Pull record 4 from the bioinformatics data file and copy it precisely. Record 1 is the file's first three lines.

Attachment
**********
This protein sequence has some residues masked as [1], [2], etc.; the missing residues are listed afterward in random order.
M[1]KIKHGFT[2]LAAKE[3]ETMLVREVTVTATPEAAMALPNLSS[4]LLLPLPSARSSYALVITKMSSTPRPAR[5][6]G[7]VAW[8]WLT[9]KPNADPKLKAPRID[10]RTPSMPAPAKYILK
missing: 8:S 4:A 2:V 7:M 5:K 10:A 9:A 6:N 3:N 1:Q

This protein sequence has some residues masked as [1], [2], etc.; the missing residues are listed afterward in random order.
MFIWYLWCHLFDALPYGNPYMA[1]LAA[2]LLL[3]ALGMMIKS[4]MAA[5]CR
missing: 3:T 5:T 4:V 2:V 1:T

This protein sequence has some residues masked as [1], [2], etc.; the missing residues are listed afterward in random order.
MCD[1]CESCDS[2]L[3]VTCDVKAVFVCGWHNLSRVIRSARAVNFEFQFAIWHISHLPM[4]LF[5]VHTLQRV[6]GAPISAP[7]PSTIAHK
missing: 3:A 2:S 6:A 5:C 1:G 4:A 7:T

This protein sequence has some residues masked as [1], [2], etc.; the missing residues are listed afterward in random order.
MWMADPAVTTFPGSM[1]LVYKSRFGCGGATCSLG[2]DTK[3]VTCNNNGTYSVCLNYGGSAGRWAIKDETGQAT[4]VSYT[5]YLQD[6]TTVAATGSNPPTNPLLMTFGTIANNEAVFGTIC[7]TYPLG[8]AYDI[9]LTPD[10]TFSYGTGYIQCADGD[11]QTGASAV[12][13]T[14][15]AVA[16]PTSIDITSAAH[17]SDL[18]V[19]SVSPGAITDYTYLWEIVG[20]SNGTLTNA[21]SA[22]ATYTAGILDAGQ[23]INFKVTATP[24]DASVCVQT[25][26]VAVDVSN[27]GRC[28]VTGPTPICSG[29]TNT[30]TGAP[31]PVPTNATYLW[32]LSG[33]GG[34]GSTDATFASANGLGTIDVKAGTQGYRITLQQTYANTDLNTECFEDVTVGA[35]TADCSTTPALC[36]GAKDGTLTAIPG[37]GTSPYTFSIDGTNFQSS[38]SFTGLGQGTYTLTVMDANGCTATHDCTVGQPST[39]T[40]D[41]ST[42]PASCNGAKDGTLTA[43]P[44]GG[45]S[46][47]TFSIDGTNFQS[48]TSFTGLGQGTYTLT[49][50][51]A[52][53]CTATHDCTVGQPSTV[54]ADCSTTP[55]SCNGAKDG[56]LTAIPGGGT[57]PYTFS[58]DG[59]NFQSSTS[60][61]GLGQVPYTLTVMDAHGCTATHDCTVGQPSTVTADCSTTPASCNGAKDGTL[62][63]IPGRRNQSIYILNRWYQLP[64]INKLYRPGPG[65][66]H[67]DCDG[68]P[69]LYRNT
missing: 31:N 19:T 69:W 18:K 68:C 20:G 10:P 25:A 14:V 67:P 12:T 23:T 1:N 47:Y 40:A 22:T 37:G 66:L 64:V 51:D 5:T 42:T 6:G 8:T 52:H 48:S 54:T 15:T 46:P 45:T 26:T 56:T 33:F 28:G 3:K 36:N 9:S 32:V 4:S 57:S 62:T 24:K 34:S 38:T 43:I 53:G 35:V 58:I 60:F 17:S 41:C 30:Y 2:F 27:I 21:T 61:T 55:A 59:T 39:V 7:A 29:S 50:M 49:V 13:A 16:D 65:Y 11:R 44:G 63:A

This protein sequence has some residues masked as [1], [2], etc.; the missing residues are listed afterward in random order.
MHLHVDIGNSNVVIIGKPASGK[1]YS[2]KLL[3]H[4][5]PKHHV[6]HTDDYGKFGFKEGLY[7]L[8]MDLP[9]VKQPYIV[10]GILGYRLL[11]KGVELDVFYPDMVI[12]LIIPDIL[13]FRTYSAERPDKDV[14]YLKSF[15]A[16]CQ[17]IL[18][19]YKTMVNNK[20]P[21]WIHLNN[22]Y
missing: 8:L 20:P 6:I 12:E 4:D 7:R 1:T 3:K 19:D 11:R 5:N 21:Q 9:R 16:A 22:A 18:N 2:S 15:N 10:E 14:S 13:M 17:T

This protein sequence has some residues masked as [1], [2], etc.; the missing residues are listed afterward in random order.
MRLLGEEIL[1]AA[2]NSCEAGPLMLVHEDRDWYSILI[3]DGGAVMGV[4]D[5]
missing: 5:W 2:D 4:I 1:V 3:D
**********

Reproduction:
This protein sequence has some residues masked as [1], [2], etc.; the missing residues are listed afterward in random order.
MWMADPAVTTFPGSM[1]LVYKSRFGCGGATCSLG[2]DTK[3]VTCNNNGTYSVCLNYGGSAGRWAIKDETGQAT[4]VSYT[5]YLQD[6]TTVAATGSNPPTNPLLMTFGTIANNEAVFGTIC[7]TYPLG[8]AYDI[9]LTPD[10]TFSYGTGYIQCADGD[11]QTGASAV[12][13]T[14][15]AVA[16]PTSIDITSAAH[17]SDL[18]V[19]SVSPGAITDYTYLWEIVG[20]SNGTLTNA[21]SA[22]ATYTAGILDAGQ[23]INFKVTATP[24]DASVCVQT[25][26]VAVDVSN[27]GRC[28]VTGPTPICSG[29]TNT[30]TGAP[31]PVPTNATYLW[32]LSG[33]GG[34]GSTDATFASANGLGTIDVKAGTQGYRITLQQTYANTDLNTECFEDVTVGA[35]TADCSTTPALC[36]GAKDGTLTAIPG[37]GTSPYTFSIDGTNFQSS[38]SFTGLGQGTYTLTVMDANGCTATHDCTVGQPST[39]T[40]D[41]ST[42]PASCNGAKDGTLTA[43]P[44]GG[45]S[46][47]TFSIDGTNFQS[48]TSFTGLGQGTYTLT[49][50][51]A[52][53]CTATHDCTVGQPSTV[54]ADCSTTP[55]SCNGAKDG[56]LTAIPGGGT[57]PYTFS[58]DG[59]NFQSSTS[60][61]GLGQVPYTLTVMDAHGCTATHDCTVGQPSTVTADCSTTPASCNGAKDGTL[62][63]IPGRRNQSIYILNRWYQLP[64]INKLYRPGPG[65][66]H[67]DCDG[68]P[69]LYRNT
missing: 31:N 19:T 69:W 18:K 68:C 20:G 10:P 25:A 14:V 67:P 12:T 23:T 1:N 47:Y 40:A 22:T 37:G 66:L 64:V 51:D 5:T 42:T 6:G 8:T 52:H 48:S 54:T 15:T 46:P 45:T 26:T 56:T 33:F 28:G 3:K 36:N 9:S 32:V 4:S 57:S 62:T 24:K 34:S 38:T 43:I 53:G 35:V 58:I 60:F 17:S 41:C 30:Y 2:F 27:I 21:T 61:T 55:A 59:T 39:V 7:A 29:S 50:M 49:V 13:A 16:D 65:Y 11:R 44:G 63:A